Breadbar's Hatchi Series features a guest chef every month for a "one-night-only suite of plates, including six savory dishes and two sweet creations." Each plate is $8.
Past guest chefs include Michael Voltaggio, Marcel Vigneron, Debbie Lee, Waylynn Lucas, Saul Cooperstein, Brian Redzikowski, Roberto Cortez, Ricardo Zarate, Eda Vesterman, Iso Rabins, Kuniko Yagi, and Remi Lauvand.
In light of Chef Walter Manzke's recent departure from the wonderful Church & State, the geeky food-blogging masses mobbed Breadbar for this event. Who knows when Chef Manzke will resurface with his new restaurant? Gotta catch him while we can.
Chef Manzke took us on a culinary tour around the world in eight dishes. A big thank you to my pal Daily Gluttony for inviting sinosoul, his wife, and me to join her!
Also, special shout-out to Stuffy Cheaks, who sat next to us, and Exploratory Degustation, who stood right behind us as we waited for our table. It's fun to see other bloggers you already know (even the ones who pretend not to know you, despite the fact you've met six times before) (and we saw 58 billion of them this night) (including the snooty ones who don't say hello), but it's a special treat to meet new bloggers (especially friendly ones)!
Breadbar epi with foie gras butter ($8).
So rich and decadent that I'm giving you two photos to better admire that fabulous flecked foie fat. Why can't all butter be like this?
Mexico: Yellowtail ceviche, jalapeño, tomatillo sorbet ($8).
Fresh. Nice texture. Fine. But I'm not buying that jalapeño + hamachi = "Mexico."
Thailand: White corn curry soup, mussels, coconut tapioca ($8).
Jitlada, this is not. Fresh. Nice texture. Fine. Again.
Spain: Santa Barbara spot prawns, garlic, sherry ($8).
Forgettable. Not nearly as good as a similar dish I'd enjoyed at Church & State. Also not sure what makes this "Spain."
Vietnam: Banh mi pig's feet sliders ($8).
Lee's Sandwiches. Very enjoyable. Fried, golden, juicy, and just salty enough with lovely, tangy, crunchy pickled daikon and carrot shreds. Fancy finger food that's worth your time.
Italy: English pea ravioli, soft egg, parmesan ($8).
My favorite of the night, mostly because of the perfectly cooked soft egg. This was all about tenderness. Tender pasta. Tender egg. Love me tender. Love me true. All my dreams fulfilled.
And here is where I take a moment to bitch about the atrocious service at Breadbar.
Bad service doesn't usually faze me. What matters to me most about a meal is the food. I eat at places where servers grunt and shove dishes at me, and I still leave happy because what I ate was great. Food can usually triumph over bad service.
But sometimes bad service is so bad that it really ruins everything. This is what happened to us this night.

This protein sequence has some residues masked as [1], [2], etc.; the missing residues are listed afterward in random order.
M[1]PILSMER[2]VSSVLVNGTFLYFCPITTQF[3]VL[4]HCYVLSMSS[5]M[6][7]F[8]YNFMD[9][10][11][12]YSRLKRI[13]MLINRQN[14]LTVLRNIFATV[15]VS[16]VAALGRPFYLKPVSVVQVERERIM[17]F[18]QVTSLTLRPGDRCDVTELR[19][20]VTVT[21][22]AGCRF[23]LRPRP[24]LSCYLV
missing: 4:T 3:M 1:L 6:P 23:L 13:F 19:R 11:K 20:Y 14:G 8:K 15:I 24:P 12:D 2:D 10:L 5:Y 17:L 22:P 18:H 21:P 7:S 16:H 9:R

In reading other bloggers' accounts, I've discovered that we never received an amuse bouche at all.
Not amused. Literally, no less.
We waited eons between dishes. My mouth felt like the Sahara because my water glass was rarely filled. There were no apologies for the wait or assurances that food would come out soon.
And then, after we finished our ravioli dish above (well, not exactly "after" -- more like "long after"), we were served our desserts.
"Um, where is our tarte flambe? We didn't get that yet."Needless to say, we waited a hell of a long time for our fancy flatbreads to arrive.
"What? No, this is your dessert."
"No, we still have two more orders of an entree. Two pizzas."
"You ordered that?"
When it was truly time for dessert, I'm pretty sure we were served the same damn two desserts that we'd been mistakenly presented before. The ice cream was a melted mess.
I shake my fist at you, Breadbar. Your disorganization and scatterbrained service marred our entire Manzke meal. Booooooooooooooooooooooooooooooooooooooooo.
Ok, now that I've gotten that out, let's proceed with the food show.
France: Tarte flambe, caramelized onion, bacon, Gruyere ($8).
flammenküche I had at Church & State impressed me more than this supposedly identical offering. Or maybe I was still angry about the shitty service. Still, this sweet pizza with bacon was rather photogenic. Click, click.
Philippines: Leche flan, pandan, coconut ice cream ($8).
You see that puddle? See that? Ugh. Puddled ice cream notwithstanding, the flan had an excellent consistency and was not too sweet. Well done, Chef.
Japan: Chocolate fondant, Bing cherries, black sesame ice cream, green tea ($8).
Bonus Breadbar bakery buy: Berry yogurt tart (not a Manzke product).
When you're waiting long enough between courses that you could knit full blankets, members of your party wander over to the bakery and secure interim nourishment that is neither Manzke-made nor a sensible insertion into your purported culinary world tour.
And you eat it because your real food hasn't made it to the table yet.
While we certainly experienced some high points during the night, I can't lie. This night was a pretty big disappointment. I hope not all the Hatchi nights are like this.
Breadbar, you did Chef Manzke a great disservice with your service.